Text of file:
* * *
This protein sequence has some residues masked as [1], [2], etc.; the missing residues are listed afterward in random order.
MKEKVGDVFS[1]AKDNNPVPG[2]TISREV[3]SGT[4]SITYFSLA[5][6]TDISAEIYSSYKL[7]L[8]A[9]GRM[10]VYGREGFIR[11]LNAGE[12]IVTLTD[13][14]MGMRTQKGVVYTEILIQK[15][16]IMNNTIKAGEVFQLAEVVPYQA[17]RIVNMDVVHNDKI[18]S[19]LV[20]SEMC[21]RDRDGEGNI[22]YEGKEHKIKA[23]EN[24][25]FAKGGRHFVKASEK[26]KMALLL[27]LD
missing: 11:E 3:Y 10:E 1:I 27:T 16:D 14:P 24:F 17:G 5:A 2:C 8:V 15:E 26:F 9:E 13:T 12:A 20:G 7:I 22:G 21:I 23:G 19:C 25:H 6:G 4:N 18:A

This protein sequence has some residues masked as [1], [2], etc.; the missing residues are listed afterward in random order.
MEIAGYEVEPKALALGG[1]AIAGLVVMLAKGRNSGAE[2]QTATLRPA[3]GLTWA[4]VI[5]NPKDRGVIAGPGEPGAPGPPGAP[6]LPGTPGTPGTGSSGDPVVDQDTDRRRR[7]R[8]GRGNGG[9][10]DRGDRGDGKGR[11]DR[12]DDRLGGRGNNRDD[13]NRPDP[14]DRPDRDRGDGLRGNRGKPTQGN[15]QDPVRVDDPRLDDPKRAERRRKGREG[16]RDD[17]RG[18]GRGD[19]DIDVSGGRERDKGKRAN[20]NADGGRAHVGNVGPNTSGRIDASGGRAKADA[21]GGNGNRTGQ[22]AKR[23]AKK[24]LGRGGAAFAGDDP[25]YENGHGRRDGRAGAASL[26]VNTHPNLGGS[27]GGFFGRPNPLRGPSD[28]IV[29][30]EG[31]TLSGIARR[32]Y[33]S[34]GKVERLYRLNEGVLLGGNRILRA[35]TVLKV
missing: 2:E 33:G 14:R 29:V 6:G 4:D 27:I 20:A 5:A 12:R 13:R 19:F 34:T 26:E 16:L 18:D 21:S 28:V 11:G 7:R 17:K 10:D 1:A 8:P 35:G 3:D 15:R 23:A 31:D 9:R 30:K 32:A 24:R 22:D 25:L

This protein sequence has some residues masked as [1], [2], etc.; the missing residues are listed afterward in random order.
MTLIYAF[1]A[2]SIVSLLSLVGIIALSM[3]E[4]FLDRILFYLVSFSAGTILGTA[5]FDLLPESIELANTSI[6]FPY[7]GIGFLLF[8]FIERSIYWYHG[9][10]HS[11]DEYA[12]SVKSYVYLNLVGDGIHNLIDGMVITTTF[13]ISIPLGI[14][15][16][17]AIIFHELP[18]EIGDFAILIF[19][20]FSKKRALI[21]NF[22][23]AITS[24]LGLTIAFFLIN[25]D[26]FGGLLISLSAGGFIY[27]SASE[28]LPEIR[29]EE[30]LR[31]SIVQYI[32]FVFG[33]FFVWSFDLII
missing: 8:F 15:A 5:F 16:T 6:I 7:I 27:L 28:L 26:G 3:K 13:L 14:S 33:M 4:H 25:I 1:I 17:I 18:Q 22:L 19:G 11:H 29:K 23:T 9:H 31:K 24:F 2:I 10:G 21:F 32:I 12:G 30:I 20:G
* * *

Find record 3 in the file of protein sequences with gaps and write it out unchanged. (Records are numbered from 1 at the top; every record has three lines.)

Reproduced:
This protein sequence has some residues masked as [1], [2], etc.; the missing residues are listed afterward in random order.
MTLIYAF[1]A[2]SIVSLLSLVGIIALSM[3]E[4]FLDRILFYLVSFSAGTILGTA[5]FDLLPESIELANTSI[6]FPY[7]GIGFLLF[8]FIERSIYWYHG[9][10]HS[11]DEYA[12]SVKSYVYLNLVGDGIHNLIDGMVITTTF[13]ISIPLGI[14][15][16][17]AIIFHELP[18]EIGDFAILIF[19][20]FSKKRALI[21]NF[22][23]AITS[24]LGLTIAFFLIN[25]D[26]FGGLLISLSAGGFIY[27]SASE[28]LPEIR[29]EE[30]LR[31]SIVQYI[32]FVFG[33]FFVWSFDLII
missing: 8:F 15:A 5:F 16:T 6:I 7:I 27:L 28:L 26:G 3:K 13:L 14:S 33:M 4:H 25:I 1:I 17:I 18:Q 22:L 19:G 11:H 29:K 23:T 9:H 31:K 24:F 2:I 10:G 21:F 32:I 12:G 30:I 20:G